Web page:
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An Emerald in a Work of Gold: Music from the Dow Partbooks


Price: £13.56 & FREE Delivery in the UK. Details
Includes FREE MP3 version of this album.
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An Emerald in a Work of Gold: Music from the Dow Partbooks + O Virgo Benedicta - Music of Marian Devotion from Spain's Century of Gold
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Product details

  • Conductor: Roy McCleery
  • Composer: Mundy, Mallory, White, Parsons, Tallis, et al.
  • Audio CD (3 Dec 2012)
  • Number of Discs: 1
  • Label: Delphian
  • ASIN: B00A26UFXE
  • Other Editions: MP3 Download
  • Average Customer Review: 4.5 out of 5 stars  See all reviews (2 customer reviews)
  • Amazon Bestsellers Rank: 47,215 in Music (See Top 100 in Music)

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Songs from this album are available to purchase as MP3s. Click on "Buy MP3" or view the MP3 Album.
                                                                                                                                                                                                                                                                                                                                         

Samples
Song Title Time Price
Listen  1. Sive vigilem 2:36£0.79  Buy MP3 
Listen  2. A Doleful Deadly Pang 1:39£0.79  Buy MP3 
Listen  3. In Nomine a 5 No. 2 3:07£0.79  Buy MP3 
Listen  4. Miserere a 5 1:49£0.79  Buy MP3 
Listen  5. Vestigia mea dirige 5:31£0.79  Buy MP3 
Listen  6. In Nomine a 5 3:15£0.79  Buy MP3 
Listen  7. O Lord, how vain 4:54£0.79  Buy MP3 
Listen  8. Justus es, Domine 8:00£0.79  Buy MP3 
Listen  9. In Nomine ['Follow Me'] 2:57£0.79  Buy MP3 
Listen10. O Salutaris hostia 3:03£0.79  Buy MP3 
Listen11. Retribue servo tuo 8:35£0.79  Buy MP3 
Listen12. Come, Holy Ghost 3:19£0.79  Buy MP3 
Listen13. La gamba 1:24£0.79  Buy MP3 
Listen14. La verginella 2:16£0.79  Buy MP3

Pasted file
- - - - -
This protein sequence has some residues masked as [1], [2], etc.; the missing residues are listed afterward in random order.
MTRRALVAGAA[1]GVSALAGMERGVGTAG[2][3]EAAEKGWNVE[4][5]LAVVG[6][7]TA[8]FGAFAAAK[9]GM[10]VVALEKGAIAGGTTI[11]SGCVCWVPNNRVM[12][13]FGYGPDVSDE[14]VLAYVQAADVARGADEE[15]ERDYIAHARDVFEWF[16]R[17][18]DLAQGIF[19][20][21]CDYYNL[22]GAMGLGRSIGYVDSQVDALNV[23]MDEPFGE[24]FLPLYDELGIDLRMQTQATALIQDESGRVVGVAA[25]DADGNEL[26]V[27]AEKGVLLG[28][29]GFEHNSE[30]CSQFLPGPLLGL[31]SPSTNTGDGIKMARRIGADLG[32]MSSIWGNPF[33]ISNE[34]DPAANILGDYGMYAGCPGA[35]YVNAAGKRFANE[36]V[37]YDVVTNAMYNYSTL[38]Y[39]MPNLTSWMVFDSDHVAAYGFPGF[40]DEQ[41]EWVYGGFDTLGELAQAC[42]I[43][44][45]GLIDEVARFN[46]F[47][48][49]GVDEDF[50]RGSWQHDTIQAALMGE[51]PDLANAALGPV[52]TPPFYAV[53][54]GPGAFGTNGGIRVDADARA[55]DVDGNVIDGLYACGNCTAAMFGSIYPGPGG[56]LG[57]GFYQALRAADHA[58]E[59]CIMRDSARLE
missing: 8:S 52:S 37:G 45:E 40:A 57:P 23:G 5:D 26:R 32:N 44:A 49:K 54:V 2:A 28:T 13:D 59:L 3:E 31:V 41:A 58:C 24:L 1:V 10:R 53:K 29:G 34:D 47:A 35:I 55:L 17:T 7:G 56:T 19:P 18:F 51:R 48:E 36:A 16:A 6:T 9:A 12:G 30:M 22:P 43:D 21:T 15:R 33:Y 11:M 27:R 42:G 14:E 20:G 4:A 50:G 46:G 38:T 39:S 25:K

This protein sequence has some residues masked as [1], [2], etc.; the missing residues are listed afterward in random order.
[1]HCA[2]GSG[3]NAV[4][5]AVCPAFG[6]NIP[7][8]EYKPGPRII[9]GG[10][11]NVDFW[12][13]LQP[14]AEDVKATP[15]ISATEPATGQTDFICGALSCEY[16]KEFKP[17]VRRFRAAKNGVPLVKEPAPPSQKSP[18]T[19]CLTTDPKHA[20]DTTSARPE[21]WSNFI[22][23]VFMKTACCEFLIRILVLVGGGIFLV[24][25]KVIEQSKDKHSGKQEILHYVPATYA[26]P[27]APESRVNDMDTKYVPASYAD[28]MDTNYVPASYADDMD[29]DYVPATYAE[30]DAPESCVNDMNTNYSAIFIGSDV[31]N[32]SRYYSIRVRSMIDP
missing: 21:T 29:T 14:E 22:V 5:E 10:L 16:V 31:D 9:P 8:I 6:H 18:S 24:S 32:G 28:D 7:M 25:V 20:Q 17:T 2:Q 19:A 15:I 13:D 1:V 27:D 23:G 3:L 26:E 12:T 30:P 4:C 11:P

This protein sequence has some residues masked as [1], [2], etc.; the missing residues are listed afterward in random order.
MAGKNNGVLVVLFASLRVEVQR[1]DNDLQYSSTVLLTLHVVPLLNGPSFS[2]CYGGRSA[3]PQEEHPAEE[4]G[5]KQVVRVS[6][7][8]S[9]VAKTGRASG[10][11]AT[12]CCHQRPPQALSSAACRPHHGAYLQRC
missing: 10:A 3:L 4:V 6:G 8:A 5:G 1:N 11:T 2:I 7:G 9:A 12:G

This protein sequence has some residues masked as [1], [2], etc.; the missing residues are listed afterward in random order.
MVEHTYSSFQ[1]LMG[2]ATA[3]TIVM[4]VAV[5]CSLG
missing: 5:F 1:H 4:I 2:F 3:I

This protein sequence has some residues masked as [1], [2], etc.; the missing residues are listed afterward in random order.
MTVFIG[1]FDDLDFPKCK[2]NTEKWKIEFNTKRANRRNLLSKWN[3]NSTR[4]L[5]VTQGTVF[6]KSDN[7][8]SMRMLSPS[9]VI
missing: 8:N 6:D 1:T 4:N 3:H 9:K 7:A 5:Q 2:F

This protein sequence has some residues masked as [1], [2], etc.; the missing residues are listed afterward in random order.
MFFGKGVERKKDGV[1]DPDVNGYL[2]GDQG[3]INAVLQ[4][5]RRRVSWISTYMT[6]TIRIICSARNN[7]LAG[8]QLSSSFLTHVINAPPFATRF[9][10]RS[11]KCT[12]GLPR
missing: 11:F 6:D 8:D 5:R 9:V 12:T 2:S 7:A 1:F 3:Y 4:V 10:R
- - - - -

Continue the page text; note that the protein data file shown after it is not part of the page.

Listen15. Dum transisset Sabbatum 3:26£0.79  Buy MP3 
Listen16. Ascendo ad Patrem meum 2:57£0.79  Buy MP3 
Listen17. Non me vincat, Deus meus 4:21£0.79  Buy MP3 
Listen18. Madonna somm'acorto 2:09£0.79  Buy MP3 
Listen19. Je file quand Dieu me donne de quoy 1:20£0.79  Buy MP3 
Listen20. Pour vous aymer j'ay mis toute ma cure 1:48£0.79  Buy MP3 
Listen21. Ave Maria 4:12£0.79  Buy MP3 

Product Description

Product Description

For its second Delphian recording, The Marian Consort have leafed through the beautifully calligraphed pages of the partbooks compiled in Oxford between 1581 and 1588 by the Elizabethan scholar Robert Dow, to present a deeply satisfying sequence of some of their brightest jewels. Sumptuous motets, melancholy consort songs and intricate, harmonically daring viol fantasies are seamlessly interwoven, all brought to life by seven voices and the robust plangency of the Rose Consort of Viols in the chapel of All Souls College, Oxford where Dow himself was once a Fellow.

About the Artist

The Marian Consort is a young, dynamic early music vocal ensemble founded in Oxford in 2007. Combining academic insight with high levels of performance practice, the ensemble predominantly explores the repertoire of Renaissance and early Baroque music with its director Rory McCleery. They are joined by the Rose Consort of Viols, which takes its name from the celebrated family of viol makers, whose work spanned the development of the English consort repertoire.

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Most Helpful Customer Reviews

7 of 7 people found the following review helpful By Stephen Midgley TOP 500 REVIEWER on 22 Dec 2012
Format: Audio CD
This is a fascinating programme of works selected from the Dow Partbooks, in which the Elizabethan scholar and collector Robert Dow assembled, between 1581 and 1588, a meticulously copied selection of contemporary pieces reflecting his own eminently well-judged musical tastes. The title of the disc, originating from the Old Testament, is also quoted in the partbooks. The resulting collection forms a rich source of fine, and in many cases otherwise unknown, music; it includes a cappella vocal works, solo consort songs and pieces for viol consort, arranged here in an attractive and well-varied sequence.

There are some lovely works on this enterprising disc, several of them not available in any other recording. Composers include eminent figures such as Byrd, Tallis, White and Parsons; but on the whole it is the lesser-known pieces that fare best of all, such as the soprano consort song "Come, Holy Ghost" or the beautiful a cappella "Dum transisset Sabbatum" (tracks 12 and 15), both by Mr. Anon. The same applies to the works by the almost-as-unknown Nicholas Strogers (tracks 2, 3 and 17) - the first of which, the consort song "A doleful deadly pang", is beautifully sung by countertenor Rory McCleery. All the viol consort pieces are fine works, played to perfection by the Rose Consort.

However, there is a problem with this CD, and that is the sound and balance of the voices. The Marian Consort consists of seven voices, of which four are high: two sopranos, two countertenors, and one each of tenor, baritone and bass. This results in a poor balance with an unusually high, top-heavy texture, and in fact they evidently had to transpose some of the works upwards in order to suit their combination of voices.